JACKSONVILLE, Fla., May 31, 2023 /PRNewswire/ -- Crowley announced today a new investment in Tugdock, developers of the world's first road-transportable floating dry dock known as the Tugdock Submersible Platform (TSP), to help advance offshore wind energy in the U.S.
Crowley, a U.S.-based supply chain solutions company serving the offshore wind sector, and Tugdock will explore potential use of the platforms in locations, such as the U.S. West Coast, where depth and conventional dry docks may be ill-suited for the logistics required.
"This important investment and collaboration with Tugdock strategically complement our vision and market-leading logistics capabilities to support wind energy development from beginning to end," said Bob Karl, senior vice president and general manager, Crowley Wind Services. "Not only will we help installation developers solve logistics challenges, as a leader in sustainable and innovative maritime logistics Crowley will further the use of offshore wind as a leading alternative energy source by working together with our customers, suppliers, policymakers and others across our value chain for innovations like the Tugdock Submersible Platform."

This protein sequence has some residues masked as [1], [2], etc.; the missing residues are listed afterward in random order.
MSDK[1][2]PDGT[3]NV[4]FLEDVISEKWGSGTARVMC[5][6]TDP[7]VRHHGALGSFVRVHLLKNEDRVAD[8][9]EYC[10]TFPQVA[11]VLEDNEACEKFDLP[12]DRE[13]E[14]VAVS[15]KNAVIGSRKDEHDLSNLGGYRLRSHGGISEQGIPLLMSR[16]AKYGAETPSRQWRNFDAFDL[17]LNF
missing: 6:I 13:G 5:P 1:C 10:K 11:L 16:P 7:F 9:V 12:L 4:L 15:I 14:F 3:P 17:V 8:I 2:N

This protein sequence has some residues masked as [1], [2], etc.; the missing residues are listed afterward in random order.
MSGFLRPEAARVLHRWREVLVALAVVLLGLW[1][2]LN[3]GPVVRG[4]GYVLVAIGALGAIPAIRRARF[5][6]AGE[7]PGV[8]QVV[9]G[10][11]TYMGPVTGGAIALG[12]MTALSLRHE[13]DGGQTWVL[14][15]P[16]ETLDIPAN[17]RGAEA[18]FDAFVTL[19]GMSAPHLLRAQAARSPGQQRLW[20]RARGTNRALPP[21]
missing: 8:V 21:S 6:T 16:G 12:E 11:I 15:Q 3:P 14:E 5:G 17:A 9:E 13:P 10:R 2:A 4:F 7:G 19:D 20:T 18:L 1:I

In September 2022, the U.S. government announced a goal to deploy 15 gigawatts of installed floating offshore wind capacity off the coast by 2035—enough clean energy to power over 5 million American homes. This supports a U.S. target to reduce the cost of floating offshore wind energy by more than 70-percent, to $45 per megawatt-hour by 2035.